My son, wife and 3 boys are driving 8 hours to spend Thanksgiving with my husband and I and I’m thrilled and excited. Of course, we could be eating raviolis (like my Italian brother-in-law used to do on Thanksgiving and Christmas) and I would be happy as a pig in a pen.

    Have a wonderful time and thank you for sharing your wonderful plans!

    Susan Grace


  3. I agree with you how our immediate family just enjoys spending time together and chooses to do what we feel like doing, not following the mold. Our Canadian Thanksgiving is in October so there is a wider time gap between Thanksgiving and Christmas. Have a wonderful road trip and Thanksgiving!


  4. Steak & lobster in a cozy cottage sounds like a glorious holiday tradition to start!

    I was a huge proponent for holiday traditions until the family stopped showing up. OK, more and more over the years, they just declined the invitation to Thanksgiving dinner. I loved making the whole Thanksgiving dinner; I love the foods associated with this holiday and looked forward to all the leftovers. But year upon year, the extended family went elsewhere or just did not want to come. Now, we go to a friend’s house with her kids (we’re unofficial aunt & uncle) . But I do miss making the whole dinner, having a full table of people in my home enjoying the food, and having the leftovers. We’ve lost most of our Christmas holiday traditions over the years as well. I’m not even planning to decorate at all this year. I’m not sure what that loss of traditions really means.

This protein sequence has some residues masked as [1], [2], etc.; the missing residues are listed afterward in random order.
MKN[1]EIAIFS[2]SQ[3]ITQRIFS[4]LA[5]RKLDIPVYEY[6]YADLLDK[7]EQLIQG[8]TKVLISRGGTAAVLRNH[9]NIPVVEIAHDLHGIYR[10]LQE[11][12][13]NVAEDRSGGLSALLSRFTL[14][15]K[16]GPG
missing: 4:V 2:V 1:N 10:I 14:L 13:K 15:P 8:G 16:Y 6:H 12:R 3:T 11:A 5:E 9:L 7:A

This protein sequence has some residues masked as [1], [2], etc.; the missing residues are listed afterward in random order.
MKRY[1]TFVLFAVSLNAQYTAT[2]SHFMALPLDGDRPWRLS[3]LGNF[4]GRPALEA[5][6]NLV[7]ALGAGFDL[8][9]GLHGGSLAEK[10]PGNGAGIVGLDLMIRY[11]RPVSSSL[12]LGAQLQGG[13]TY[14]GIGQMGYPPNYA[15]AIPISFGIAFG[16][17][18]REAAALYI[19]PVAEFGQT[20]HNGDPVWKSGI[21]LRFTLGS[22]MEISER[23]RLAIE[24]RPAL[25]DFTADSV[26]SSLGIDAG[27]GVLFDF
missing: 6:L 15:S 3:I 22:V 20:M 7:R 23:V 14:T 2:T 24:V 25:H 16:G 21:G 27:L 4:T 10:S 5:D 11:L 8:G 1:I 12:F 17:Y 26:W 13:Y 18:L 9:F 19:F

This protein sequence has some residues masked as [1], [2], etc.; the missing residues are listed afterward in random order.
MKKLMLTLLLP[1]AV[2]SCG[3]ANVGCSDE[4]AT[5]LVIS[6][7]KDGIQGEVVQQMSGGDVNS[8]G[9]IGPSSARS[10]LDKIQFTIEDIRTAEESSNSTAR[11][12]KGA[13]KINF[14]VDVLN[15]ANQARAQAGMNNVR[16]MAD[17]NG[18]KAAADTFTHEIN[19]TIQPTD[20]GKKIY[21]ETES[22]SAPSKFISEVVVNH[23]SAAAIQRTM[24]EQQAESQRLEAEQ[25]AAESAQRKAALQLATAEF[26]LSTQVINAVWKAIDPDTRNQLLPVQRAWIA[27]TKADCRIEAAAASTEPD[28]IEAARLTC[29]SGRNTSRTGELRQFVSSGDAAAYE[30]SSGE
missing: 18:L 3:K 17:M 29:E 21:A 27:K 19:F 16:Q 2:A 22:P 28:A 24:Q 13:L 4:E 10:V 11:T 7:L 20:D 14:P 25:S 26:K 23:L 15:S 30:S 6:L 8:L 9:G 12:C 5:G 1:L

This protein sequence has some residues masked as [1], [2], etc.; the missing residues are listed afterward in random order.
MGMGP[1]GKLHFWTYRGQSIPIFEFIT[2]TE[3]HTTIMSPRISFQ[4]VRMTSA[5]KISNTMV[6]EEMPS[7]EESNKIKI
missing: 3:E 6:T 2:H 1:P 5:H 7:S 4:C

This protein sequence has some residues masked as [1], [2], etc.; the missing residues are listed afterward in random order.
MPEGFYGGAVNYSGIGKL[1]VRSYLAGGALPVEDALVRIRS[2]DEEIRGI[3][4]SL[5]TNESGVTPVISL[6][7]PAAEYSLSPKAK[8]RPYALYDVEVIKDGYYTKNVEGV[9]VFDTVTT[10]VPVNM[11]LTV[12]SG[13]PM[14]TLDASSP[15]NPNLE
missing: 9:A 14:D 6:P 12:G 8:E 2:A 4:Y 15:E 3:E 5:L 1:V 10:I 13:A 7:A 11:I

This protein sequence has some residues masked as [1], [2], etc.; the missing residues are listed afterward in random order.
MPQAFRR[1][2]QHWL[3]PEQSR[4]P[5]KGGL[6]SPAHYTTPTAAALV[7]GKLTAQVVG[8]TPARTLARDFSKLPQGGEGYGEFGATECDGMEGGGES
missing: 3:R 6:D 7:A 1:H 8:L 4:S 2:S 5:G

1. Pat, it’s never too late to start a new tradition or to reprise an old one. My MIL is 90 and she still displays her Christmas village in the living room. It is massive and has lights and moving parts. Every year she says ‘no more’, but then she does it all again. She says it’s for us, but I know it’s mostly to prove to herself that she still can. Happy Thanksgiving!

      Liked by 1 person

  5. That sounds like a fabulous thanksgiving. Thanksgiving isn’t a thing in Australia – it’s all about Christmas for us. These days we’re doing it differently most years, but some traditions are continuing through. Happy thanksgiving to you.


  6. Nancy

    Hi Suzanne,
    Hope your NE roadtrip and family time is going well…can’t wait to hear all about it.
    Remember to ask if you have questions about our neck of the woods. Been to Nantucket and the Vineyard many times.
    We went to our community Thanksgiving here in Lake Placid. It wasn’t family, but someone else did the cooking and there was fun and fellowship.


    1. Nancy, our Vrbo hostess had lots of tips and advice so we feel like we experienced the island well. Thanks for your offer to assist. We slept in Boston last night and are headed South today- between snow storms. It has been a magical vacation. Community Thanksgiving sounds very appealing. Good chance to get to know your neighbors better.


  7. I understand the ambivalence about certain holidays. There are certain parts of Thanksgiving I love (family getting together – in beautiful October in Canada), and some parts that are less fun (labouring all day in the kitchen to make a huge meal). Same thing with Christmas. But overall, I just feel so grateful to have dear family members to spend those special days with.



  8. Pingback: Giving Thanks – November Recap – Picture Retirement